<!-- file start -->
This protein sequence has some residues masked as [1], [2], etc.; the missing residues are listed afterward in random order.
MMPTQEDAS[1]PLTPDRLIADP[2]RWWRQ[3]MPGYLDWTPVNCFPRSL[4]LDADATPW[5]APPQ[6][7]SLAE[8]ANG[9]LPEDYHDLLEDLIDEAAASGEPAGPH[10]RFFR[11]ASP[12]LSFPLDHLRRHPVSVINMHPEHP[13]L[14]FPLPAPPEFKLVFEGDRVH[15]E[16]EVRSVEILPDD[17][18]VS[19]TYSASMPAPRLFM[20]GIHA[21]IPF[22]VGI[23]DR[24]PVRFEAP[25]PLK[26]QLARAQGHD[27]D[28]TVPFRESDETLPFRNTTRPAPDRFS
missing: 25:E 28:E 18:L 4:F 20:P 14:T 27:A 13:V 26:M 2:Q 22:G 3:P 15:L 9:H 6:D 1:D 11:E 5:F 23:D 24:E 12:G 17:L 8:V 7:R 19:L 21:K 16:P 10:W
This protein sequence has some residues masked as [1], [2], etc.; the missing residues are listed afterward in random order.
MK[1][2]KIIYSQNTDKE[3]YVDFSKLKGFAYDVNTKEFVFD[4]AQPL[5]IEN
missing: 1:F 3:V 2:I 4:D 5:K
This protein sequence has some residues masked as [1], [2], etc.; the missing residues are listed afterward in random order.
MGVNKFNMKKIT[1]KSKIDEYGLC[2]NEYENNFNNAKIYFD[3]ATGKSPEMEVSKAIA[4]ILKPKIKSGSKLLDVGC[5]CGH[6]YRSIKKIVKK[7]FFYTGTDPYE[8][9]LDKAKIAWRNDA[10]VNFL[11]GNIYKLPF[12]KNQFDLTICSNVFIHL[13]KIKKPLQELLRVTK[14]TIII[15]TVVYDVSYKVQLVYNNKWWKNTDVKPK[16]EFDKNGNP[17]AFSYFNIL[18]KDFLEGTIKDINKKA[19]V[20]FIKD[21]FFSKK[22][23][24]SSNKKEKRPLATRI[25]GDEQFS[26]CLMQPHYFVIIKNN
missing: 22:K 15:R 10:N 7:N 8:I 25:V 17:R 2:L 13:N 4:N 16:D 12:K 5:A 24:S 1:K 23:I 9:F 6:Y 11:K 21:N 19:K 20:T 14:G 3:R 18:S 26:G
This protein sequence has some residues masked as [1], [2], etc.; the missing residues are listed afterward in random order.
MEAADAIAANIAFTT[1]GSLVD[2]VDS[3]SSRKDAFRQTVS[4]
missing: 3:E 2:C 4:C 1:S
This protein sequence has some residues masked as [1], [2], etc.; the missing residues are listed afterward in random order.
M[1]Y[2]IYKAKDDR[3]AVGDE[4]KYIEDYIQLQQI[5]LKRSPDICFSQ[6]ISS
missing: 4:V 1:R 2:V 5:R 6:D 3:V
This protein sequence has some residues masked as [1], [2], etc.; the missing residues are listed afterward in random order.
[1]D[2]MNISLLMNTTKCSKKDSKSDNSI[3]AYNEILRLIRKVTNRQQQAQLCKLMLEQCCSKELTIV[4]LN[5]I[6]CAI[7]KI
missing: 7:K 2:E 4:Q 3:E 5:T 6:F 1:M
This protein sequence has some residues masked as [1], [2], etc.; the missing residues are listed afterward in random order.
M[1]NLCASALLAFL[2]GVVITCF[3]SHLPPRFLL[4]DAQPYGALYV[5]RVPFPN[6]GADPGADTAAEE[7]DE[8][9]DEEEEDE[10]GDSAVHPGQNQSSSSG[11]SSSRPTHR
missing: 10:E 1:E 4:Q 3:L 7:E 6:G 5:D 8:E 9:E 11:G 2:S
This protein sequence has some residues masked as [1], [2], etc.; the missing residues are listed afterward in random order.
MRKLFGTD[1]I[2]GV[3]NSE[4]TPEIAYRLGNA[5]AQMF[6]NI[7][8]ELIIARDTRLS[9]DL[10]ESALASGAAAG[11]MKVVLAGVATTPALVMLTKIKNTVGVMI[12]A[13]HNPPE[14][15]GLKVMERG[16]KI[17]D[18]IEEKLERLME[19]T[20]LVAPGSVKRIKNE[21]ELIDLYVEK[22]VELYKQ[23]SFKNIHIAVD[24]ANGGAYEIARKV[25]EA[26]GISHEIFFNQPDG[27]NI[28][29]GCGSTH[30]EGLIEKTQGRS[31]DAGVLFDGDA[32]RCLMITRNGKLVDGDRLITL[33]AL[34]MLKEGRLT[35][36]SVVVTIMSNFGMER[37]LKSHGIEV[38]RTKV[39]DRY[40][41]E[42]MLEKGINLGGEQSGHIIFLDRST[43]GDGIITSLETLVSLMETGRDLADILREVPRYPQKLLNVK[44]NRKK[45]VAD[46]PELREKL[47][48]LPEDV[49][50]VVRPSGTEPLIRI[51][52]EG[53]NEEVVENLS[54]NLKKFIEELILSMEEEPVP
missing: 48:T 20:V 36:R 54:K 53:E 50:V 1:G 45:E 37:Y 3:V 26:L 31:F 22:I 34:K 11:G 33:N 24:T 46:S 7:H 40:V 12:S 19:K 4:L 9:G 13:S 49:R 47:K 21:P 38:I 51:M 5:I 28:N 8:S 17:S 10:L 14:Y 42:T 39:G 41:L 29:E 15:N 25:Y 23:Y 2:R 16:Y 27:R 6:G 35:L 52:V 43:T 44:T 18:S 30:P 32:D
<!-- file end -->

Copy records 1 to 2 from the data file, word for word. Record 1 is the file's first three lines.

This protein sequence has some residues masked as [1], [2], etc.; the missing residues are listed afterward in random order.
MMPTQEDAS[1]PLTPDRLIADP[2]RWWRQ[3]MPGYLDWTPVNCFPRSL[4]LDADATPW[5]APPQ[6][7]SLAE[8]ANG[9]LPEDYHDLLEDLIDEAAASGEPAGPH[10]RFFR[11]ASP[12]LSFPLDHLRRHPVSVINMHPEHP[13]L[14]FPLPAPPEFKLVFEGDRVH[15]E[16]EVRSVEILPDD[17][18]VS[19]TYSASMPAPRLFM[20]GIHA[21]IPF[22]VGI[23]DR[24]PVRFEAP[25]PLK[26]QLARAQGHD[27]D[28]TVPFRESDETLPFRNTTRPAPDRFS
missing: 25:E 28:E 18:L 4:F 20:P 14:T 27:A 13:V 26:M 2:Q 22:G 3:P 15:L 9:H 6:D 1:D 11:E 5:F 23:D 24:E 12:G 17:L 8:V 7:R 19:L 21:K 16:P 10:W
This protein sequence has some residues masked as [1], [2], etc.; the missing residues are listed afterward in random order.
MK[1][2]KIIYSQNTDKE[3]YVDFSKLKGFAYDVNTKEFVFD[4]AQPL[5]IEN
missing: 1:F 3:V 2:I 4:D 5:K